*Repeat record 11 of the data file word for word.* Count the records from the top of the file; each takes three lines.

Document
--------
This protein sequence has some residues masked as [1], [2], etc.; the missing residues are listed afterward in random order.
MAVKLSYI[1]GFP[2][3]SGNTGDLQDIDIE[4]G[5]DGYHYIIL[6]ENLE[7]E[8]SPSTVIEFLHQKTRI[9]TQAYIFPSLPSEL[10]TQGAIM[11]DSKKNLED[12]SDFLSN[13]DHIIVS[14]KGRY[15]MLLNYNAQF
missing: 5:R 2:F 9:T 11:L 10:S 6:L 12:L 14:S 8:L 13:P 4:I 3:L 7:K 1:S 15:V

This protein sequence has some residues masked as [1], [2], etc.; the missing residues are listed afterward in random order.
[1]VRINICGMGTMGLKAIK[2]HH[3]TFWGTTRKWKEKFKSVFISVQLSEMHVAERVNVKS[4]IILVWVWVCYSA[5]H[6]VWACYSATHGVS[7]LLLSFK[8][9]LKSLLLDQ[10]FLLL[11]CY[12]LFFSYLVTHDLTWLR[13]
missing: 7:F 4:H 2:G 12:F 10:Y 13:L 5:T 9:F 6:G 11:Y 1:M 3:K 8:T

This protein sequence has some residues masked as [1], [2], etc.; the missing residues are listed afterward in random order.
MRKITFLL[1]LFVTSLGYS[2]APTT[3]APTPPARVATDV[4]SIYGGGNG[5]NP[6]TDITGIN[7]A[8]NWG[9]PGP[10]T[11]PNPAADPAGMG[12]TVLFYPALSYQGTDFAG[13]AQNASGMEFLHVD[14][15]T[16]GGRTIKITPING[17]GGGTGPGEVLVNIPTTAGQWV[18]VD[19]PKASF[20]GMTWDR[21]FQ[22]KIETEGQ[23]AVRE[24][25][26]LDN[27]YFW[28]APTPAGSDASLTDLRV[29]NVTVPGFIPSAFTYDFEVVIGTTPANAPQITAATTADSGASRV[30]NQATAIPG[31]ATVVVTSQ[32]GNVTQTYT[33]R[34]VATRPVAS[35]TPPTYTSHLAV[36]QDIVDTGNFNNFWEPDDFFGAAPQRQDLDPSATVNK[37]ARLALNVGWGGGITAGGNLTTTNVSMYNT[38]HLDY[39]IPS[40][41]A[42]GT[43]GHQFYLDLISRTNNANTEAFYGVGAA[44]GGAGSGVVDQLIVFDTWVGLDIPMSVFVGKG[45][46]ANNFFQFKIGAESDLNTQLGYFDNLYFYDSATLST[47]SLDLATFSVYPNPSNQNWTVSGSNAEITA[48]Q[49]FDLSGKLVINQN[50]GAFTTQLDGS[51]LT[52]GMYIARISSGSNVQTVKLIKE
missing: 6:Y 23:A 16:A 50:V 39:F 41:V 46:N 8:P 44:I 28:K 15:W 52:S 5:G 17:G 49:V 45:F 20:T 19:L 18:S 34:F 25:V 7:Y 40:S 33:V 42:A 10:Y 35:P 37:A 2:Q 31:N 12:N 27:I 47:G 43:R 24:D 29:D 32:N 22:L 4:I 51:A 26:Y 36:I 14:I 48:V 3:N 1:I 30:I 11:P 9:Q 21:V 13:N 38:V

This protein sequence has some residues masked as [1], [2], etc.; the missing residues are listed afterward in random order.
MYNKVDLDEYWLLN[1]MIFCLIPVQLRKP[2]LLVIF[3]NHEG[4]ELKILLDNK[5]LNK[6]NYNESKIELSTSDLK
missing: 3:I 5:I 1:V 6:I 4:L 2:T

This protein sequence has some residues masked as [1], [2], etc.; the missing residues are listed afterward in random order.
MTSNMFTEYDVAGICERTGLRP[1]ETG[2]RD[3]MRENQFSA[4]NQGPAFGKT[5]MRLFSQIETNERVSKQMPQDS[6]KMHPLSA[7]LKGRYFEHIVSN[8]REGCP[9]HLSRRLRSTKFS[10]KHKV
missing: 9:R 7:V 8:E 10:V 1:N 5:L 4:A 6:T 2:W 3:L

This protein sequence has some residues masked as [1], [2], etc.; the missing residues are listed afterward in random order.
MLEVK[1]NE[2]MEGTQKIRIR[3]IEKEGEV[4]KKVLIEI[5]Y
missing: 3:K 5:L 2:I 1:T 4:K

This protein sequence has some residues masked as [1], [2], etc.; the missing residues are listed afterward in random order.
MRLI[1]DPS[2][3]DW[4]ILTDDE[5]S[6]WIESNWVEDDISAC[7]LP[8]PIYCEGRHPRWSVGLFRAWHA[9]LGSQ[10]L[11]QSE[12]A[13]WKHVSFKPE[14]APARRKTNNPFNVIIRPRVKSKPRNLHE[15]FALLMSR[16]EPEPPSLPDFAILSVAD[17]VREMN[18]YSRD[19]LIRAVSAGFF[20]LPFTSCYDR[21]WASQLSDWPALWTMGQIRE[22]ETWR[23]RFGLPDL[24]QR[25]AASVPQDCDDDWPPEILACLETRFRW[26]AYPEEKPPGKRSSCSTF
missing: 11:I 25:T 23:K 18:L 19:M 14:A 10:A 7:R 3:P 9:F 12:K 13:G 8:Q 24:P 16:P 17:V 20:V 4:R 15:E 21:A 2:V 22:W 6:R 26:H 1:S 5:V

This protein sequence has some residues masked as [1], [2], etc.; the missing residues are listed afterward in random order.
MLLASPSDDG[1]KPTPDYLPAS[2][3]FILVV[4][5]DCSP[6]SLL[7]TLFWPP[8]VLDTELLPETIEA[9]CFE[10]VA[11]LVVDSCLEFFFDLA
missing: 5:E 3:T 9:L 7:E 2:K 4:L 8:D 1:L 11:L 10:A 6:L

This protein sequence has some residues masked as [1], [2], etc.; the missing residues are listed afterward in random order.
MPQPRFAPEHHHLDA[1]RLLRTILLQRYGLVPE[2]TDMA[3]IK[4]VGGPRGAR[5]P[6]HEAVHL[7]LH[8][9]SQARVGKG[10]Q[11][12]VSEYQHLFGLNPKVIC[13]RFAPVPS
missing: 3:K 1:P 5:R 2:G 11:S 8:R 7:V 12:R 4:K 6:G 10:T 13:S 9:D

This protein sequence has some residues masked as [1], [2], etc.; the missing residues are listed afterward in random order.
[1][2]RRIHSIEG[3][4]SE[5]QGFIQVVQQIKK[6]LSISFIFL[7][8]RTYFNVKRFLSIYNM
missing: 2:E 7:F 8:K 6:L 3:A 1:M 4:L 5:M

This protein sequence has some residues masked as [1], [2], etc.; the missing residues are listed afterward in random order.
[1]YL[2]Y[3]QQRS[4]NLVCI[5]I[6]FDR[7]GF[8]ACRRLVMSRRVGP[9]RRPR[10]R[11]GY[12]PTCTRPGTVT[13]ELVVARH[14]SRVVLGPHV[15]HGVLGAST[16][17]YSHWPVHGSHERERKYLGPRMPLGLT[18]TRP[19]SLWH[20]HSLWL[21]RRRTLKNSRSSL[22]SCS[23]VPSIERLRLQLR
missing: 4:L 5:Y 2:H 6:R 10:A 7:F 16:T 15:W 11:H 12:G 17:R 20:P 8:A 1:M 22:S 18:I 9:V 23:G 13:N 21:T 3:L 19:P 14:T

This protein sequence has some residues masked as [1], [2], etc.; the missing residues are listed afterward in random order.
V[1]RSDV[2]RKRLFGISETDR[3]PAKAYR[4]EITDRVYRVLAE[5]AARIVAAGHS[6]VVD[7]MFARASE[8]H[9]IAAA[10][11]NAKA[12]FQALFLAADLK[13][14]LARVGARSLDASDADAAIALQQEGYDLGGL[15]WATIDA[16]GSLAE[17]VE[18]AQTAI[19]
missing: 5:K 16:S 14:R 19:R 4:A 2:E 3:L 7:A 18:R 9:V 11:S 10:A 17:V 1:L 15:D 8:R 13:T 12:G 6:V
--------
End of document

This protein sequence has some residues masked as [1], [2], etc.; the missing residues are listed afterward in random order.
[1]YL[2]Y[3]QQRS[4]NLVCI[5]I[6]FDR[7]GF[8]ACRRLVMSRRVGP[9]RRPR[10]R[11]GY[12]PTCTRPGTVT[13]ELVVARH[14]SRVVLGPHV[15]HGVLGAST[16][17]YSHWPVHGSHERERKYLGPRMPLGLT[18]TRP[19]SLWH[20]HSLWL[21]RRRTLKNSRSSL[22]SCS[23]VPSIERLRLQLR
missing: 4:L 5:Y 2:H 6:R 10:A 7:F 16:T 15:W 11:H 12:G 17:R 20:P 8:A 1:M 22:S 18:I 9:V 23:G 13:N 21:T 3:L 19:P 14:T